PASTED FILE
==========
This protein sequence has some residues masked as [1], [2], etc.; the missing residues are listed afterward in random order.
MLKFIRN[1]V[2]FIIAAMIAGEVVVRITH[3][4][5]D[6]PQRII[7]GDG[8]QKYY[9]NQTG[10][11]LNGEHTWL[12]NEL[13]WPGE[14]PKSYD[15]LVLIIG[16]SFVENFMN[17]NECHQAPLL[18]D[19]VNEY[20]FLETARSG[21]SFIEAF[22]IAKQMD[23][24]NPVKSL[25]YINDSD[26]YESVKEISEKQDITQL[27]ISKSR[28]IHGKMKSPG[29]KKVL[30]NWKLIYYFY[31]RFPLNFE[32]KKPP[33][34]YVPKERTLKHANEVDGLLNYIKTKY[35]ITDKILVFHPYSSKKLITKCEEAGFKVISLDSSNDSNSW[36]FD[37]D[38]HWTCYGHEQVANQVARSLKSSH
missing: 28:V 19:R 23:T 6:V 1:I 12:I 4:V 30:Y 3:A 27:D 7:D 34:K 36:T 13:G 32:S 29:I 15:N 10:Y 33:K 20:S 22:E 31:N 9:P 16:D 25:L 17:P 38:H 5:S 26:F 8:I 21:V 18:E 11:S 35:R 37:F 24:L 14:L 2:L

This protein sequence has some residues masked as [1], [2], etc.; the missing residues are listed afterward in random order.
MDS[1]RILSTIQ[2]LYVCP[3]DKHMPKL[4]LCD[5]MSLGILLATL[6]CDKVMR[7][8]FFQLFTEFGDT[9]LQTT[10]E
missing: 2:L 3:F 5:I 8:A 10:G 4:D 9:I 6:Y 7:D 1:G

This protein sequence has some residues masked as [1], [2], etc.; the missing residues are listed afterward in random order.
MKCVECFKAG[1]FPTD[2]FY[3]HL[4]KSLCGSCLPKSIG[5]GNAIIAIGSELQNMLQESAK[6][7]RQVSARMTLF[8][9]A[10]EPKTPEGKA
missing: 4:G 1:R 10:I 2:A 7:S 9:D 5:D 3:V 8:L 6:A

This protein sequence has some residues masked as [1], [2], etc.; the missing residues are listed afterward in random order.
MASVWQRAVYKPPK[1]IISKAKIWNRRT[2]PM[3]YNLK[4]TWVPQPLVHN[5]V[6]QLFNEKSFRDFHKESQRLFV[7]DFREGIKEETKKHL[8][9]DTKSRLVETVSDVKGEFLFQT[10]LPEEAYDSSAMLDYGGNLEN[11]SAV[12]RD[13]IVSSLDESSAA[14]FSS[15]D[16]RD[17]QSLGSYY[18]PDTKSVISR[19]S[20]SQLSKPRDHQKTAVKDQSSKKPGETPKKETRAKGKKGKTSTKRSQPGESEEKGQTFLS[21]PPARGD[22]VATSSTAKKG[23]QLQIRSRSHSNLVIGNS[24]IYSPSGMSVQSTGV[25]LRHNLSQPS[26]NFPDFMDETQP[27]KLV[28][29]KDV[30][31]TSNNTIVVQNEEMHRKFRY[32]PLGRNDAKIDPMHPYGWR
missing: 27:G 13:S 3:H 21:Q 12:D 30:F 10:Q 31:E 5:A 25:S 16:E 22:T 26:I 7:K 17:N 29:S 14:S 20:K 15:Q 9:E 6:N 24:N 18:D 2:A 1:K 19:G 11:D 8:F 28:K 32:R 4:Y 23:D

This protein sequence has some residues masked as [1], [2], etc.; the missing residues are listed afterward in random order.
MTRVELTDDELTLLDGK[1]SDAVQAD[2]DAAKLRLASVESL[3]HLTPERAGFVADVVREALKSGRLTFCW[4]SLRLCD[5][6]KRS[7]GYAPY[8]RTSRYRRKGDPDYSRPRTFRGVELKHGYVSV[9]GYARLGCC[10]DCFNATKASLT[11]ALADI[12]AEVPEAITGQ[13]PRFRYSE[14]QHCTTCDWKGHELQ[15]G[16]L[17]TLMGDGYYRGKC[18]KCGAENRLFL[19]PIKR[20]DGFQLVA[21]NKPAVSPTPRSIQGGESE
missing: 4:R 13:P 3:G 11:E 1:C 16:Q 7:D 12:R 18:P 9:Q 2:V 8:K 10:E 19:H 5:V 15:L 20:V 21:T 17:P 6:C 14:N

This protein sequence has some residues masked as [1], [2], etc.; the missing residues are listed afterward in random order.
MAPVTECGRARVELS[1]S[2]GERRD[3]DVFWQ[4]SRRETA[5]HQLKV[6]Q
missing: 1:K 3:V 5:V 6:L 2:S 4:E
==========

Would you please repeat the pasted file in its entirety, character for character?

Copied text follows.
This protein sequence has some residues masked as [1], [2], etc.; the missing residues are listed afterward in random order.
MLKFIRN[1]V[2]FIIAAMIAGEVVVRITH[3][4][5]D[6]PQRII[7]GDG[8]QKYY[9]NQTG[10][11]LNGEHTWL[12]NEL[13]WPGE[14]PKSYD[15]LVLIIG[16]SFVENFMN[17]NECHQAPLL[18]D[19]VNEY[20]FLETARSG[21]SFIEAF[22]IAKQMD[23][24]NPVKSL[25]YINDSD[26]YESVKEISEKQDITQL[27]ISKSR[28]IHGKMKSPG[29]KKVL[30]NWKLIYYFY[31]RFPLNFE[32]KKPP[33][34]YVPKERTLKHANEVDGLLNYIKTKY[35]ITDKILVFHPYSSKKLITKCEEAGFKVISLDSSNDSNSW[36]FD[37]D[38]HWTCYGHEQVANQVARSLKSSH
missing: 28:V 19:R 23:T 6:V 1:I 12:I 4:V 30:Y 3:A 27:D 7:D 34:K 36:T 13:G 32:S 29:I 15:N 10:Y 33:K 20:S 22:E 31:N 9:P 16:D 25:L 17:P 38:H 5:S 26:F 8:I 21:V 18:E 11:S 35:R 37:F 24:L 14:L 2:L

This protein sequence has some residues masked as [1], [2], etc.; the missing residues are listed afterward in random order.
MDS[1]RILSTIQ[2]LYVCP[3]DKHMPKL[4]LCD[5]MSLGILLATL[6]CDKVMR[7][8]FFQLFTEFGDT[9]LQTT[10]E
missing: 2:L 3:F 5:I 8:A 10:G 4:D 9:I 6:Y 7:D 1:G

This protein sequence has some residues masked as [1], [2], etc.; the missing residues are listed afterward in random order.
MKCVECFKAG[1]FPTD[2]FY[3]HL[4]KSLCGSCLPKSIG[5]GNAIIAIGSELQNMLQESAK[6][7]RQVSARMTLF[8][9]A[10]EPKTPEGKA
missing: 4:G 1:R 10:I 2:A 7:S 9:D 5:D 3:V 8:L 6:A

This protein sequence has some residues masked as [1], [2], etc.; the missing residues are listed afterward in random order.
MASVWQRAVYKPPK[1]IISKAKIWNRRT[2]PM[3]YNLK[4]TWVPQPLVHN[5]V[6]QLFNEKSFRDFHKESQRLFV[7]DFREGIKEETKKHL[8][9]DTKSRLVETVSDVKGEFLFQT[10]LPEEAYDSSAMLDYGGNLEN[11]SAV[12]RD[13]IVSSLDESSAA[14]FSS[15]D[16]RD[17]QSLGSYY[18]PDTKSVISR[19]S[20]SQLSKPRDHQKTAVKDQSSKKPGETPKKETRAKGKKGKTSTKRSQPGESEEKGQTFLS[21]PPARGD[22]VATSSTAKKG[23]QLQIRSRSHSNLVIGNS[24]IYSPSGMSVQSTGV[25]LRHNLSQPS[26]NFPDFMDETQP[27]KLV[28][29]KDV[30][31]TSNNTIVVQNEEMHRKFRY[32]PLGRNDAKIDPMHPYGWR
missing: 27:G 13:S 3:H 21:Q 12:D 30:F 10:Q 31:E 5:A 25:S 16:E 22:T 26:I 7:K 17:N 29:S 14:S 20:K 15:Q 9:E 6:N 24:N 18:D 2:A 1:K 19:G 11:D 8:F 28:K 32:R 4:Y 23:D

This protein sequence has some residues masked as [1], [2], etc.; the missing residues are listed afterward in random order.
MTRVELTDDELTLLDGK[1]SDAVQAD[2]DAAKLRLASVESL[3]HLTPERAGFVADVVREALKSGRLTFCW[4]SLRLCD[5][6]KRS[7]GYAPY[8]RTSRYRRKGDPDYSRPRTFRGVELKHGYVSV[9]GYARLGCC[10]DCFNATKASLT[11]ALADI[12]AEVPEAITGQ[13]PRFRYSE[14]QHCTTCDWKGHELQ[15]G[16]L[17]TLMGDGYYRGKC[18]KCGAENRLFL[19]PIKR[20]DGFQLVA[21]NKPAVSPTPRSIQGGESE
missing: 4:R 13:P 3:G 11:E 1:C 16:Q 7:D 12:R 18:P 9:Q 2:V 8:K 10:E 19:H 5:V 15:L 20:V 21:T 17:P 6:C 14:N

This protein sequence has some residues masked as [1], [2], etc.; the missing residues are listed afterward in random order.
MAPVTECGRARVELS[1]S[2]GERRD[3]DVFWQ[4]SRRETA[5]HQLKV[6]Q
missing: 1:K 3:V 5:V 6:L 2:S 4:E